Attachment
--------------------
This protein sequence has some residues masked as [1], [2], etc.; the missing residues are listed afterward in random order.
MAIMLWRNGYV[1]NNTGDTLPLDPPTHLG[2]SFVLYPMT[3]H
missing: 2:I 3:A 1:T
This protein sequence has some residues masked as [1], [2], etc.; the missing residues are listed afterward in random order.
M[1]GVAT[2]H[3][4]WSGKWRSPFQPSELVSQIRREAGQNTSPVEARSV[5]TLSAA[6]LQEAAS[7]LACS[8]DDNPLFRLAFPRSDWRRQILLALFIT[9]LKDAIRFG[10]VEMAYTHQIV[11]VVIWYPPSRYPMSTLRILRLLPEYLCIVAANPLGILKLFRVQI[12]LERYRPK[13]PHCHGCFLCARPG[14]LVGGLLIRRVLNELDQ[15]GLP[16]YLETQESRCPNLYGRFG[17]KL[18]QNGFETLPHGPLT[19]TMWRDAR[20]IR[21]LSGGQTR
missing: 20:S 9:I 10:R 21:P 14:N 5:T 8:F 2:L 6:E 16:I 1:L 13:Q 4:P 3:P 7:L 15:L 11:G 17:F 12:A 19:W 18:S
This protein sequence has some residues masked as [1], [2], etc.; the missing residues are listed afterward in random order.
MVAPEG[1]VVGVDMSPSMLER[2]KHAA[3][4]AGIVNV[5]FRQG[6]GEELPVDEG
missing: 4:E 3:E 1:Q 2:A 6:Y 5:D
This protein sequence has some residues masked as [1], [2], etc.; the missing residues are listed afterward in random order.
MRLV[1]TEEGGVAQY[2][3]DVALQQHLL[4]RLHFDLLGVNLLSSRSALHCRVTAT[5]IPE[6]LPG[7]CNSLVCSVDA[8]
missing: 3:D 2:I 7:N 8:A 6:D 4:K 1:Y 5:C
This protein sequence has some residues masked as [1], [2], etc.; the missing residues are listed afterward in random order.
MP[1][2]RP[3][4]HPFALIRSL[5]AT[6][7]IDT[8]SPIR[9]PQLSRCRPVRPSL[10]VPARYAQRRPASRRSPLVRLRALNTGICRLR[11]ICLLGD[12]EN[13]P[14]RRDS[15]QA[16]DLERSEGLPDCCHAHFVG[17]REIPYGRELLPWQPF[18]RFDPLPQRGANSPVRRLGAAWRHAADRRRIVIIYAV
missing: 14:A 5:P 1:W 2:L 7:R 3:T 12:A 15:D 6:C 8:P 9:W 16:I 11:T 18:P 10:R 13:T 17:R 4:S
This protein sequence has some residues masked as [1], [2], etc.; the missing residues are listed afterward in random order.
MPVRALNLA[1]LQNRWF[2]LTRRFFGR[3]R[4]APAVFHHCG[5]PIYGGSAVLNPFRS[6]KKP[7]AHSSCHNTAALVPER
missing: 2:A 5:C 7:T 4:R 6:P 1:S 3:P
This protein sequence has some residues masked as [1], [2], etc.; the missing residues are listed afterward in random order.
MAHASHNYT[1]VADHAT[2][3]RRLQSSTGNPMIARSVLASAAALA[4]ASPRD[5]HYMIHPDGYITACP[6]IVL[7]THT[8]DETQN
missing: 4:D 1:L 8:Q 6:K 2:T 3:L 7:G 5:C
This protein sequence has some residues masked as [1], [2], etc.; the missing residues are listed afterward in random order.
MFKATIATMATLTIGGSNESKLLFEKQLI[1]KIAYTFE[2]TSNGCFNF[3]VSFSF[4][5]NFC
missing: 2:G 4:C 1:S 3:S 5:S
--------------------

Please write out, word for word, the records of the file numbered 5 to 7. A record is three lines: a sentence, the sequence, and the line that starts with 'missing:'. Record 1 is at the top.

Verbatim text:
This protein sequence has some residues masked as [1], [2], etc.; the missing residues are listed afterward in random order.
MP[1][2]RP[3][4]HPFALIRSL[5]AT[6][7]IDT[8]SPIR[9]PQLSRCRPVRPSL[10]VPARYAQRRPASRRSPLVRLRALNTGICRLR[11]ICLLGD[12]EN[13]P[14]RRDS[15]QA[16]DLERSEGLPDCCHAHFVG[17]REIPYGRELLPWQPF[18]RFDPLPQRGANSPVRRLGAAWRHAADRRRIVIIYAV
missing: 14:A 5:P 1:W 2:L 7:R 3:T 12:A 15:D 6:C 8:P 9:W 16:I 11:T 18:P 10:R 13:T 17:R 4:S
This protein sequence has some residues masked as [1], [2], etc.; the missing residues are listed afterward in random order.
MPVRALNLA[1]LQNRWF[2]LTRRFFGR[3]R[4]APAVFHHCG[5]PIYGGSAVLNPFRS[6]KKP[7]AHSSCHNTAALVPER
missing: 2:A 5:C 7:T 4:R 6:P 1:S 3:P
This protein sequence has some residues masked as [1], [2], etc.; the missing residues are listed afterward in random order.
MAHASHNYT[1]VADHAT[2][3]RRLQSSTGNPMIARSVLASAAALA[4]ASPRD[5]HYMIHPDGYITACP[6]IVL[7]THT[8]DETQN
missing: 4:D 1:L 8:Q 6:K 2:T 3:L 7:G 5:C